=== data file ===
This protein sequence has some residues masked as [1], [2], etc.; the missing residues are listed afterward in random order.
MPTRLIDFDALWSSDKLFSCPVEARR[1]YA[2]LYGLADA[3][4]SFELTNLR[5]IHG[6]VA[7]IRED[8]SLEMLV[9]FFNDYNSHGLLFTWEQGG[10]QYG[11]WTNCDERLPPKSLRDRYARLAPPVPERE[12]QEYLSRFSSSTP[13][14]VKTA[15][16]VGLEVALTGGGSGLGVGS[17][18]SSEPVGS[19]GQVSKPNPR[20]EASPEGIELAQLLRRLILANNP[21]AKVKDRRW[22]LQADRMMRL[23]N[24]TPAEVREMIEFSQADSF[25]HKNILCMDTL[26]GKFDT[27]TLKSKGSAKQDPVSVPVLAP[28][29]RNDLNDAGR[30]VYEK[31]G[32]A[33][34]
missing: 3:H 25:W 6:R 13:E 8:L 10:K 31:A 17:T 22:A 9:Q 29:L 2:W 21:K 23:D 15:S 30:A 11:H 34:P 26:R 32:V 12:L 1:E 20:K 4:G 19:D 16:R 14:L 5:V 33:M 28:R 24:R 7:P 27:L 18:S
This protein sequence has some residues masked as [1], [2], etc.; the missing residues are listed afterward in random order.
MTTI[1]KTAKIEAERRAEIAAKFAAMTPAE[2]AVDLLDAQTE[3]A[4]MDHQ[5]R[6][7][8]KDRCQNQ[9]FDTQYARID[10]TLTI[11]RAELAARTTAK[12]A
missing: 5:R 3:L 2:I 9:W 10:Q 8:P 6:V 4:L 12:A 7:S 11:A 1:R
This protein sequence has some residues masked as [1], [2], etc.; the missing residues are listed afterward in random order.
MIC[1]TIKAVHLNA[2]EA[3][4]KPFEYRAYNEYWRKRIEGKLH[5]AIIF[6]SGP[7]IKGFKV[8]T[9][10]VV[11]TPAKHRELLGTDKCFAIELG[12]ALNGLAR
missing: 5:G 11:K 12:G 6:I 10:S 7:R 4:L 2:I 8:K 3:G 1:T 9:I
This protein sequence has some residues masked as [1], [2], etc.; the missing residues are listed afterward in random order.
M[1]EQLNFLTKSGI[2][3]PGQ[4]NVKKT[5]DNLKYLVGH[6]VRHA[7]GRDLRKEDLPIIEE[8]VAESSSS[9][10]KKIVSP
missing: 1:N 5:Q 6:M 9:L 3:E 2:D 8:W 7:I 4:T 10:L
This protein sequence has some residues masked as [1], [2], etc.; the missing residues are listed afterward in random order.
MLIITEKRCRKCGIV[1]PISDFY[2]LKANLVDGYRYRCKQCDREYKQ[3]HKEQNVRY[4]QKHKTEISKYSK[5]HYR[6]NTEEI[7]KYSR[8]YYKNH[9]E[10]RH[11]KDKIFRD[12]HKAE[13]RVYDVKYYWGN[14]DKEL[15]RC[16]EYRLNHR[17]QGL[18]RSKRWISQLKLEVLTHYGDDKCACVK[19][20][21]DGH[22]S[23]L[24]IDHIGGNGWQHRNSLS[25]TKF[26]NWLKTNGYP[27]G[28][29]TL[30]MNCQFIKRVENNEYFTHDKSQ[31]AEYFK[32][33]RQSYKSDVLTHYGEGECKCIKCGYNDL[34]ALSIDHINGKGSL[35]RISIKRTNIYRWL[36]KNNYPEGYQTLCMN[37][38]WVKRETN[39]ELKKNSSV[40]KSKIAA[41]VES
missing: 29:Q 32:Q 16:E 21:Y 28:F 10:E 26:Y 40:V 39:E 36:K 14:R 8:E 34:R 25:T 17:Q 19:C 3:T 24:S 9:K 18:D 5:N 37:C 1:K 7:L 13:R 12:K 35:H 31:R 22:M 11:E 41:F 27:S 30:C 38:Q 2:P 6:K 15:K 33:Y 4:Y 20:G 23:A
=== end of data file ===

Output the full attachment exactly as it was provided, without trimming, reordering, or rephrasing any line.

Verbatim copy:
This protein sequence has some residues masked as [1], [2], etc.; the missing residues are listed afterward in random order.
MPTRLIDFDALWSSDKLFSCPVEARR[1]YA[2]LYGLADA[3][4]SFELTNLR[5]IHG[6]VA[7]IRED[8]SLEMLV[9]FFNDYNSHGLLFTWEQGG[10]QYG[11]WTNCDERLPPKSLRDRYARLAPPVPERE[12]QEYLSRFSSSTP[13][14]VKTA[15][16]VGLEVALTGGGSGLGVGS[17][18]SSEPVGS[19]GQVSKPNPR[20]EASPEGIELAQLLRRLILANNP[21]AKVKDRRW[22]LQADRMMRL[23]N[24]TPAEVREMIEFSQADSF[25]HKNILCMDTL[26]GKFDT[27]TLKSKGSAKQDPVSVPVLAP[28][29]RNDLNDAGR[30]VYEK[31]G[32]A[33][34]
missing: 3:H 25:W 6:R 13:E 8:L 10:K 31:A 17:T 22:A 9:Q 29:L 2:W 21:K 23:D 15:S 30:A 11:H 34:P 26:R 32:V 12:L 1:E 20:K 4:G 19:D 16:R 14:L 5:V 33:M 28:R 24:R 7:P 27:L 18:S
This protein sequence has some residues masked as [1], [2], etc.; the missing residues are listed afterward in random order.
MTTI[1]KTAKIEAERRAEIAAKFAAMTPAE[2]AVDLLDAQTE[3]A[4]MDHQ[5]R[6][7][8]KDRCQNQ[9]FDTQYARID[10]TLTI[11]RAELAARTTAK[12]A
missing: 5:R 3:L 2:I 9:W 10:Q 8:P 6:V 4:L 12:A 7:S 11:A 1:R
This protein sequence has some residues masked as [1], [2], etc.; the missing residues are listed afterward in random order.
MIC[1]TIKAVHLNA[2]EA[3][4]KPFEYRAYNEYWRKRIEGKLH[5]AIIF[6]SGP[7]IKGFKV[8]T[9][10]VV[11]TPAKHRELLGTDKCFAIELG[12]ALNGLAR
missing: 5:G 11:K 12:G 6:I 10:S 7:R 4:L 2:I 8:K 3:G 1:T 9:I
This protein sequence has some residues masked as [1], [2], etc.; the missing residues are listed afterward in random order.
M[1]EQLNFLTKSGI[2][3]PGQ[4]NVKKT[5]DNLKYLVGH[6]VRHA[7]GRDLRKEDLPIIEE[8]VAESSSS[9][10]KKIVSP
missing: 1:N 5:Q 6:M 9:L 3:E 2:D 8:W 7:I 4:T 10:L
This protein sequence has some residues masked as [1], [2], etc.; the missing residues are listed afterward in random order.
MLIITEKRCRKCGIV[1]PISDFY[2]LKANLVDGYRYRCKQCDREYKQ[3]HKEQNVRY[4]QKHKTEISKYSK[5]HYR[6]NTEEI[7]KYSR[8]YYKNH[9]E[10]RH[11]KDKIFRD[12]HKAE[13]RVYDVKYYWGN[14]DKEL[15]RC[16]EYRLNHR[17]QGL[18]RSKRWISQLKLEVLTHYGDDKCACVK[19][20][21]DGH[22]S[23]L[24]IDHIGGNGWQHRNSLS[25]TKF[26]NWLKTNGYP[27]G[28][29]TL[30]MNCQFIKRVENNEYFTHDKSQ[31]AEYFK[32][33]RQSYKSDVLTHYGEGECKCIKCGYNDL[34]ALSIDHINGKGSL[35]RISIKRTNIYRWL[36]KNNYPEGYQTLCMN[37][38]WVKRETN[39]ELKKNSSV[40]KSKIAA[41]VES
missing: 29:Q 32:Q 16:E 21:Y 28:F 10:E 26:Y 40:V 39:E 36:K 14:R 8:E 34:R 25:T 17:Q 19:C 3:T 24:S 9:K 18:D 5:N 37:C 1:K 7:L 13:R 12:K 35:H 31:R 22:M 11:E 41:F 27:S 30:C 38:Q 2:P 6:K 15:K 33:Y 4:Y 20:G 23:A